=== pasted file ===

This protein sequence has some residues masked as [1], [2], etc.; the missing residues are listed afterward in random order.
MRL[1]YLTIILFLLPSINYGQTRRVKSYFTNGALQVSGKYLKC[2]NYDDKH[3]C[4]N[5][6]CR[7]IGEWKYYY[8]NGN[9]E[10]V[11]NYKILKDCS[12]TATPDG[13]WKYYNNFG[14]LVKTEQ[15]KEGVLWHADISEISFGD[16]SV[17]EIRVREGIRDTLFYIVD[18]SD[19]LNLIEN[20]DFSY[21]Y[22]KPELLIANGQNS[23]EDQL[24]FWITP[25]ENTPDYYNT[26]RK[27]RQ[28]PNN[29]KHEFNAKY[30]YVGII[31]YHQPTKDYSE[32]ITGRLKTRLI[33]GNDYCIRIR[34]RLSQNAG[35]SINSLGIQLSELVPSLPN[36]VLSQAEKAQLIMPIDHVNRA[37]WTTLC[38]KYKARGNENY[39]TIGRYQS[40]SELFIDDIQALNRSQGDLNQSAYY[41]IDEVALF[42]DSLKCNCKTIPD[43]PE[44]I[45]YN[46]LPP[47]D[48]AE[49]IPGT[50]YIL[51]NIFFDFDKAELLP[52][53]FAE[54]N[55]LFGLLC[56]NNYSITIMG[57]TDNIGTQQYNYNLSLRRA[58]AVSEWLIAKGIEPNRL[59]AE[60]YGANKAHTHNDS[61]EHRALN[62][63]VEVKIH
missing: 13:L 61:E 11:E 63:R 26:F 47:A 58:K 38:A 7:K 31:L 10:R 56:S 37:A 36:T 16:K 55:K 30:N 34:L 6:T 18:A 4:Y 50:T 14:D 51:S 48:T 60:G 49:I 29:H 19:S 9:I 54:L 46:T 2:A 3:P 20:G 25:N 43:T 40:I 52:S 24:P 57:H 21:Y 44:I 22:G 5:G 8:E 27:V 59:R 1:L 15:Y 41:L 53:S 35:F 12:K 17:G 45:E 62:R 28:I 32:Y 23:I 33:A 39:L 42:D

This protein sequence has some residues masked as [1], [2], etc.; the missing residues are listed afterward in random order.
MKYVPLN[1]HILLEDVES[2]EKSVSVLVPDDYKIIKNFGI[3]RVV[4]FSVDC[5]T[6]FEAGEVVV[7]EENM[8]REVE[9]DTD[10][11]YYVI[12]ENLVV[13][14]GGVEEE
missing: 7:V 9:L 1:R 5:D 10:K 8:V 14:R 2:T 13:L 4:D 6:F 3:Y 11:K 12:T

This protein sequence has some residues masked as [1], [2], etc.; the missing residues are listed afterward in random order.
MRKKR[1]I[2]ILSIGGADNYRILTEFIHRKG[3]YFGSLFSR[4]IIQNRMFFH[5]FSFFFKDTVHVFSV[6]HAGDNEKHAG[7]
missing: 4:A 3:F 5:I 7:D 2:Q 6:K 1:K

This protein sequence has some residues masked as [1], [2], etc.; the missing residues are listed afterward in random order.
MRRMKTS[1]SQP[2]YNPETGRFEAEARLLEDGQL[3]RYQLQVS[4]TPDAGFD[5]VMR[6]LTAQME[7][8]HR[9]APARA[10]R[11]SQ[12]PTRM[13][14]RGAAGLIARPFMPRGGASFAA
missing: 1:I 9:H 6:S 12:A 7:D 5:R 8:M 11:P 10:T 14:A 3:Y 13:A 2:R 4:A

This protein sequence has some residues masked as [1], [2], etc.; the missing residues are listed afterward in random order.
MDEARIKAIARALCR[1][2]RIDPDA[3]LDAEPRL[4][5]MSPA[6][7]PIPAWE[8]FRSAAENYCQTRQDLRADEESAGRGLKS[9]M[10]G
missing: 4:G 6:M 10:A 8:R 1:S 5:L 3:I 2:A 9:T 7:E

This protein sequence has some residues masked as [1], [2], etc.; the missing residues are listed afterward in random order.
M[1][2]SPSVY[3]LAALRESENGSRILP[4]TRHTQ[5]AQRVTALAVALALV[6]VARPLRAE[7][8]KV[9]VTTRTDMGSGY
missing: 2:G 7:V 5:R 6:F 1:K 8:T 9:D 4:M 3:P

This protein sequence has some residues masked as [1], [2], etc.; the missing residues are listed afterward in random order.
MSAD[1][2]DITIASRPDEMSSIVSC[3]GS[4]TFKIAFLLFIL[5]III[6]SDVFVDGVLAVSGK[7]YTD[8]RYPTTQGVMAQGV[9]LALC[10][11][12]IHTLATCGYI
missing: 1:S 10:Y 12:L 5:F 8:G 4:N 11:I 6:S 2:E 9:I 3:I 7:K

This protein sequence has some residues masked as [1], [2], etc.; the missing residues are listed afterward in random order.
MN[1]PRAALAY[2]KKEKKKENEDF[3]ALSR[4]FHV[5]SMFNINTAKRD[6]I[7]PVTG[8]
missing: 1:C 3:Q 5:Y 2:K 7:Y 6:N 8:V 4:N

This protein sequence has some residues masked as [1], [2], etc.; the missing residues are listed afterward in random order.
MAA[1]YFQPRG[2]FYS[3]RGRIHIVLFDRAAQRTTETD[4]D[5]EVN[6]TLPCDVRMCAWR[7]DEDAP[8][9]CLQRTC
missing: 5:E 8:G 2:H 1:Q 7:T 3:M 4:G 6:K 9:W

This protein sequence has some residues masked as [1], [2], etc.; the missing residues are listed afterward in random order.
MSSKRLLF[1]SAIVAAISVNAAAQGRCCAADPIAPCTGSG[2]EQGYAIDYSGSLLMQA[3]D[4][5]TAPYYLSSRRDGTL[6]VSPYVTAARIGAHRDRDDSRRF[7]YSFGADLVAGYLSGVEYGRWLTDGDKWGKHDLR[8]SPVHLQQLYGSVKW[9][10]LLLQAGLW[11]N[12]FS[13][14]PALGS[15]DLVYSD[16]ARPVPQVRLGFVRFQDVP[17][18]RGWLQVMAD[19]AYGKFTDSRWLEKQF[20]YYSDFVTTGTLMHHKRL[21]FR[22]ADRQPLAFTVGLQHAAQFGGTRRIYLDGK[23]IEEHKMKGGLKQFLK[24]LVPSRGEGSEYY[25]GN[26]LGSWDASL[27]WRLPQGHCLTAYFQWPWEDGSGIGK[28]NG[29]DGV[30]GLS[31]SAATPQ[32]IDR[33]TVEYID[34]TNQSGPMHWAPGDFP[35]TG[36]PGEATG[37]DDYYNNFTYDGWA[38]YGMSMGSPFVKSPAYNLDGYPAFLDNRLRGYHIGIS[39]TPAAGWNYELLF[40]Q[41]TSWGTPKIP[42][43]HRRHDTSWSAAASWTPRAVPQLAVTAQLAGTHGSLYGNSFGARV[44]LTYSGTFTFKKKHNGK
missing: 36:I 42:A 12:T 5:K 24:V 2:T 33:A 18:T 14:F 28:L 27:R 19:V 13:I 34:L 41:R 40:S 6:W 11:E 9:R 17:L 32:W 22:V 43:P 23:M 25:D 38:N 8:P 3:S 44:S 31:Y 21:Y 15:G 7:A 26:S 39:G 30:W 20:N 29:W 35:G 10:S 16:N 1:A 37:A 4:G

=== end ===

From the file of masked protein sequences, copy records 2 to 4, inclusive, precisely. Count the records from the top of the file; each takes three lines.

This protein sequence has some residues masked as [1], [2], etc.; the missing residues are listed afterward in random order.
MKYVPLN[1]HILLEDVES[2]EKSVSVLVPDDYKIIKNFGI[3]RVV[4]FSVDC[5]T[6]FEAGEVVV[7]EENM[8]REVE[9]DTD[10][11]YYVI[12]ENLVV[13][14]GGVEEE
missing: 7:V 9:L 1:R 5:D 10:K 8:V 14:R 2:T 13:L 4:D 6:F 3:Y 11:K 12:T

This protein sequence has some residues masked as [1], [2], etc.; the missing residues are listed afterward in random order.
MRKKR[1]I[2]ILSIGGADNYRILTEFIHRKG[3]YFGSLFSR[4]IIQNRMFFH[5]FSFFFKDTVHVFSV[6]HAGDNEKHAG[7]
missing: 4:A 3:F 5:I 7:D 2:Q 6:K 1:K

This protein sequence has some residues masked as [1], [2], etc.; the missing residues are listed afterward in random order.
MRRMKTS[1]SQP[2]YNPETGRFEAEARLLEDGQL[3]RYQLQVS[4]TPDAGFD[5]VMR[6]LTAQME[7][8]HR[9]APARA[10]R[11]SQ[12]PTRM[13][14]RGAAGLIARPFMPRGGASFAA
missing: 1:I 9:H 6:S 12:A 7:D 5:R 8:M 11:P 10:T 14:A 3:Y 13:A 2:R 4:A